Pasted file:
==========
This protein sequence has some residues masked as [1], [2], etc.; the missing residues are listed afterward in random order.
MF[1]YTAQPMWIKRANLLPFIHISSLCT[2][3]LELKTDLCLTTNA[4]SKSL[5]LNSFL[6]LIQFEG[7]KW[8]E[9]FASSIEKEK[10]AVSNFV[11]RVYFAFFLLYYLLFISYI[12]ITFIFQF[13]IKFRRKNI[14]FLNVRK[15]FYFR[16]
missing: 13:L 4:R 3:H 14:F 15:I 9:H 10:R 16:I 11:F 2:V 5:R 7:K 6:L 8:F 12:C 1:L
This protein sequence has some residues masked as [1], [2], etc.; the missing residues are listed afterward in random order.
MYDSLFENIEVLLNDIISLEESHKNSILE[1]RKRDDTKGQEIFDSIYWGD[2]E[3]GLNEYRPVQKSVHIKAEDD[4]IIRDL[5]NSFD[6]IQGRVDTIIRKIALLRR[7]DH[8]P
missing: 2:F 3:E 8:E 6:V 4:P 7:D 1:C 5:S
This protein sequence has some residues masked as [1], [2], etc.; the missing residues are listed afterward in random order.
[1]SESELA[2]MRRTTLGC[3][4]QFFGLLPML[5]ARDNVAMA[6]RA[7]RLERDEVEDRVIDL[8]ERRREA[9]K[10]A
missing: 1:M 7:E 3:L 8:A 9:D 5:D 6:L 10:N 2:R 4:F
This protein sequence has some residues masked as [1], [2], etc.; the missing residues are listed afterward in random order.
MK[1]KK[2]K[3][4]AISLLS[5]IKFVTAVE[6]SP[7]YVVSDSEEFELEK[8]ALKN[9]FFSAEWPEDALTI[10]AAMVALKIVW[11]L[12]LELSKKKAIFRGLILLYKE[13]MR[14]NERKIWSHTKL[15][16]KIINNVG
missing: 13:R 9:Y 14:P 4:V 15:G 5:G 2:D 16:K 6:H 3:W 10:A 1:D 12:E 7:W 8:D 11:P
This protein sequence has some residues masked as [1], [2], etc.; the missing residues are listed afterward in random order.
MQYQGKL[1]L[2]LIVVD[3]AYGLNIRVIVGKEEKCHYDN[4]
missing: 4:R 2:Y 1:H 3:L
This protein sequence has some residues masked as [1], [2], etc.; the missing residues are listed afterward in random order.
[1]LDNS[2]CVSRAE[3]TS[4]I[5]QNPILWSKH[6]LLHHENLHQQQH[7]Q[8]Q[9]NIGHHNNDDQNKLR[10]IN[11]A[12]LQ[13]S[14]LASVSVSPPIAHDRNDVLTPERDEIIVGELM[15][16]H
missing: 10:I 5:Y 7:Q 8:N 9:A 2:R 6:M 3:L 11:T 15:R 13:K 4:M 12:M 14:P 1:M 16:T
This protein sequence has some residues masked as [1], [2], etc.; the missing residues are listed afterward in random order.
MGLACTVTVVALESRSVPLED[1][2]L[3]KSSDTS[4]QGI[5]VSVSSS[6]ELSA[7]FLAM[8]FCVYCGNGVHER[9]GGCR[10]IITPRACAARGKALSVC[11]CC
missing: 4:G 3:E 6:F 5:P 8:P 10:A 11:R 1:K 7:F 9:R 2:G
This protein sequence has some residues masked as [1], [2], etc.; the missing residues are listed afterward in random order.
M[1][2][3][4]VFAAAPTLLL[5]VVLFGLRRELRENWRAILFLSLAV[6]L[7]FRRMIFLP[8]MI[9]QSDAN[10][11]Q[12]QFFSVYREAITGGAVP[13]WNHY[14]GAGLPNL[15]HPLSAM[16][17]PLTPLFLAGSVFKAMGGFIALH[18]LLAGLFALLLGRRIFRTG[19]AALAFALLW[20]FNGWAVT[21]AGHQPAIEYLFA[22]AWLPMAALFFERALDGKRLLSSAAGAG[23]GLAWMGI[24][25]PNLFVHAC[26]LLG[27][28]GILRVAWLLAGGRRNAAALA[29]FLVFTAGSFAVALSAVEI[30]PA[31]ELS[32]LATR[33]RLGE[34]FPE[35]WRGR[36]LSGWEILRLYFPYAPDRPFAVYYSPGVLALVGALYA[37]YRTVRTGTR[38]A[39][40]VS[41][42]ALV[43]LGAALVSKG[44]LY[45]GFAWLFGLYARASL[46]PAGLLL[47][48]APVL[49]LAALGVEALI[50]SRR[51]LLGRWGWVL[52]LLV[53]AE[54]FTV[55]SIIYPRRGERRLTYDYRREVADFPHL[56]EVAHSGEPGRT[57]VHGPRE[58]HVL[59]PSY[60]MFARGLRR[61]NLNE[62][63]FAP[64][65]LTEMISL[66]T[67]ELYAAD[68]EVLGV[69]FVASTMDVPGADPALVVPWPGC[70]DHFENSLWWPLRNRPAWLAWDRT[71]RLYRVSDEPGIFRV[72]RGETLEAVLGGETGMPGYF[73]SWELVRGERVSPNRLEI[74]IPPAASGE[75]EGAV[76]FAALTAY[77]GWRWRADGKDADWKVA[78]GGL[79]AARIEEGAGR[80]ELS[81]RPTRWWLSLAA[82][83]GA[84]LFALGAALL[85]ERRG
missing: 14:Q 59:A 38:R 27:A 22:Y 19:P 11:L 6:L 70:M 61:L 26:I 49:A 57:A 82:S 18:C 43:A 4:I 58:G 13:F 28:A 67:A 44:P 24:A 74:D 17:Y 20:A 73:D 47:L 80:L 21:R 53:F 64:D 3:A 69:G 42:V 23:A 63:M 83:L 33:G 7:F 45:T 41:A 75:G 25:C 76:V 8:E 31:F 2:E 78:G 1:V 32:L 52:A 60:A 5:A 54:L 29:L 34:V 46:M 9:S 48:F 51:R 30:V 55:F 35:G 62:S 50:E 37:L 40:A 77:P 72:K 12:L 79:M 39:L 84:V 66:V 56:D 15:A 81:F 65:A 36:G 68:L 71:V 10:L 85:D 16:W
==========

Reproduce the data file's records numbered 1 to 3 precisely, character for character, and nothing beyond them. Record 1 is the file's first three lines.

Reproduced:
This protein sequence has some residues masked as [1], [2], etc.; the missing residues are listed afterward in random order.
MF[1]YTAQPMWIKRANLLPFIHISSLCT[2][3]LELKTDLCLTTNA[4]SKSL[5]LNSFL[6]LIQFEG[7]KW[8]E[9]FASSIEKEK[10]AVSNFV[11]RVYFAFFLLYYLLFISYI[12]ITFIFQF[13]IKFRRKNI[14]FLNVRK[15]FYFR[16]
missing: 13:L 4:R 3:H 14:F 15:I 9:H 10:R 16:I 11:F 2:V 5:R 7:K 6:L 8:F 12:C 1:L
This protein sequence has some residues masked as [1], [2], etc.; the missing residues are listed afterward in random order.
MYDSLFENIEVLLNDIISLEESHKNSILE[1]RKRDDTKGQEIFDSIYWGD[2]E[3]GLNEYRPVQKSVHIKAEDD[4]IIRDL[5]NSFD[6]IQGRVDTIIRKIALLRR[7]DH[8]P
missing: 2:F 3:E 8:E 6:V 4:P 7:D 1:C 5:S
This protein sequence has some residues masked as [1], [2], etc.; the missing residues are listed afterward in random order.
[1]SESELA[2]MRRTTLGC[3][4]QFFGLLPML[5]ARDNVAMA[6]RA[7]RLERDEVEDRVIDL[8]ERRREA[9]K[10]A
missing: 1:M 7:E 3:L 8:A 9:D 5:D 6:L 10:N 2:R 4:F